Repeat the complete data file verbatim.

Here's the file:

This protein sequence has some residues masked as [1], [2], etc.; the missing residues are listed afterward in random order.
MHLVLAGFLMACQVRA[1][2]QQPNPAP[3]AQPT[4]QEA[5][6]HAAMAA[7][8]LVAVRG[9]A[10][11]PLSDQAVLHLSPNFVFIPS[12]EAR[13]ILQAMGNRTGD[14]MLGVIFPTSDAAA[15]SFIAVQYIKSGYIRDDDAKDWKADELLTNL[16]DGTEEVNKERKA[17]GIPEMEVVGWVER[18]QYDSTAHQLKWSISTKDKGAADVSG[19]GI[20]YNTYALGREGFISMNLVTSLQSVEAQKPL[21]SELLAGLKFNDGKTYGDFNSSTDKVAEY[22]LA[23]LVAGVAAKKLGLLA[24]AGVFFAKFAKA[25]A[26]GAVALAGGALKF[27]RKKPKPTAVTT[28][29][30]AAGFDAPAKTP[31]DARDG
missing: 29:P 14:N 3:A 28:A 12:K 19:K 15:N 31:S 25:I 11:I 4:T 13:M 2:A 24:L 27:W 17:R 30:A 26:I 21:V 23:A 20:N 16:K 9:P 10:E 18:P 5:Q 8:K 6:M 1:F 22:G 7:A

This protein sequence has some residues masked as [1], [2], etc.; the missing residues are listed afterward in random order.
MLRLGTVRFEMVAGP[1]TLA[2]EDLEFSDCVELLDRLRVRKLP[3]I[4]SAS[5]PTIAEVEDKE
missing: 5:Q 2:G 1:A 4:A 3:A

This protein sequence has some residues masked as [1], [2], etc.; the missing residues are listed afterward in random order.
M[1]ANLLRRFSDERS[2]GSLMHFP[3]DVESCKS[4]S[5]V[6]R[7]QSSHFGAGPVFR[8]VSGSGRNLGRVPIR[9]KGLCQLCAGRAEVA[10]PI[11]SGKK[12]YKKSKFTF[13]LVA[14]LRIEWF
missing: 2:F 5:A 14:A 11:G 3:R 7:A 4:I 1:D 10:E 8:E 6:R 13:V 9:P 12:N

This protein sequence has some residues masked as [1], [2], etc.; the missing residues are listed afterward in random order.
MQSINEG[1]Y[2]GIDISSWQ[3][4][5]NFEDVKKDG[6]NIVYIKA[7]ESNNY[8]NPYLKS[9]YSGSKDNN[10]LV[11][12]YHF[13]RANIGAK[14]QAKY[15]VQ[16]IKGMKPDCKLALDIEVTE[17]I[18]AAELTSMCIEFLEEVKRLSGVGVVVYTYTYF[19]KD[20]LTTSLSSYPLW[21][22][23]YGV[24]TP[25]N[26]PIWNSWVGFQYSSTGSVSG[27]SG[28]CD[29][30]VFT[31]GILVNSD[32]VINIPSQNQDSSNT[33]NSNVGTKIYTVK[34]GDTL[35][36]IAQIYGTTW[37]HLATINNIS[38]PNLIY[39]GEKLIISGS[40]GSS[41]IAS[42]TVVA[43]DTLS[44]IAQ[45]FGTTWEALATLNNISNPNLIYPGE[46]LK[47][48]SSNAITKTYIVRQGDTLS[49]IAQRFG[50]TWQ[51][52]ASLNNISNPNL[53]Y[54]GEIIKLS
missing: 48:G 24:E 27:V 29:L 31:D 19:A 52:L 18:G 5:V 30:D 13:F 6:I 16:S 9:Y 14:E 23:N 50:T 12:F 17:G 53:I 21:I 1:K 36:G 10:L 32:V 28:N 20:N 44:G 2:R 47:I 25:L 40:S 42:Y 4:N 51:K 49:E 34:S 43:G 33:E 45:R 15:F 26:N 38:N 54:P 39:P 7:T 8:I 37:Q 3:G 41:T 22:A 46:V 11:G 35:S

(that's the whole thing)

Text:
This protein sequence has some residues masked as [1], [2], etc.; the missing residues are listed afterward in random order.
MHLVLAGFLMACQVRA[1][2]QQPNPAP[3]AQPT[4]QEA[5][6]HAAMAA[7][8]LVAVRG[9]A[10][11]PLSDQAVLHLSPNFVFIPS[12]EAR[13]ILQAMGNRTGD[14]MLGVIFPTSDAAA[15]SFIAVQYIKSGYIRDDDAKDWKADELLTNL[16]DGTEEVNKERKA[17]GIPEMEVVGWVER[18]QYDSTAHQLKWSISTKDKGAADVSG[19]GI[20]YNTYALGREGFISMNLVTSLQSVEAQKPL[21]SELLAGLKFNDGKTYGDFNSSTDKVAEY[22]LA[23]LVAGVAAKKLGLLA[24]AGVFFAKFAKA[25]A[26]GAVALAGGALKF[27]RKKPKPTAVTT[28][29][30]AAGFDAPAKTP[31]DARDG
missing: 29:P 14:N 3:A 28:A 12:K 19:K 15:N 31:S 25:I 11:I 4:T 13:M 2:A 24:L 27:W 17:R 30:A 26:I 21:V 23:A 20:N 16:K 9:P 10:E 18:P 5:Q 8:K 6:M 1:F 22:G 7:A

This protein sequence has some residues masked as [1], [2], etc.; the missing residues are listed afterward in random order.
MLRLGTVRFEMVAGP[1]TLA[2]EDLEFSDCVELLDRLRVRKLP[3]I[4]SAS[5]PTIAEVEDKE
missing: 5:Q 2:G 1:A 4:A 3:A

This protein sequence has some residues masked as [1], [2], etc.; the missing residues are listed afterward in random order.
M[1]ANLLRRFSDERS[2]GSLMHFP[3]DVESCKS[4]S[5]V[6]R[7]QSSHFGAGPVFR[8]VSGSGRNLGRVPIR[9]KGLCQLCAGRAEVA[10]PI[11]SGKK[12]YKKSKFTF[13]LVA[14]LRIEWF
missing: 2:F 5:A 14:A 11:G 3:R 7:A 4:I 1:D 10:E 8:E 6:R 13:V 9:P 12:N

This protein sequence has some residues masked as [1], [2], etc.; the missing residues are listed afterward in random order.
MQSINEG[1]Y[2]GIDISSWQ[3][4][5]NFEDVKKDG[6]NIVYIKA[7]ESNNY[8]NPYLKS[9]YSGSKDNN[10]LV[11][12]YHF[13]RANIGAK[14]QAKY[15]VQ[16]IKGMKPDCKLALDIEVTE[17]I[18]AAELTSMCIEFLEEVKRLSGVGVVVYTYTYF[19]KD[20]LTTSLSSYPLW[21][22][23]YGV[24]TP[25]N[26]PIWNSWVGFQYSSTGSVSG[27]SG[28]CD[29][30]VFT[31]GILVNSD[32]VINIPSQNQDSSNT[33]NSNVGTKIYTVK[34]GDTL[35][36]IAQIYGTTW[37]HLATINNIS[38]PNLIY[39]GEKLIISGS[40]GSS[41]IAS[42]TVVA[43]DTLS[44]IAQ[45]FGTTWEALATLNNISNPNLIYPGE[46]LK[47][48]SSNAITKTYIVRQGDTLS[49]IAQRFG[50]TWQ[51][52]ASLNNISNPNL[53]Y[54]GEIIKLS
missing: 48:G 24:E 27:V 29:L 31:D 19:A 52:L 18:G 5:V 30:D 13:F 6:I 16:S 9:Y 14:E 23:N 50:T 12:F 17:G 53:I 21:I 1:K 36:G 10:L 32:V 28:N 20:N 44:G 2:R 47:I 25:L 40:S 42:Y 4:N 51:K 49:E 34:S 43:G 33:E 45:R 15:F 26:N 38:N 54:P 39:P 7:T 8:I 37:Q 3:G 41:T 22:A 46:V 11:G 35:S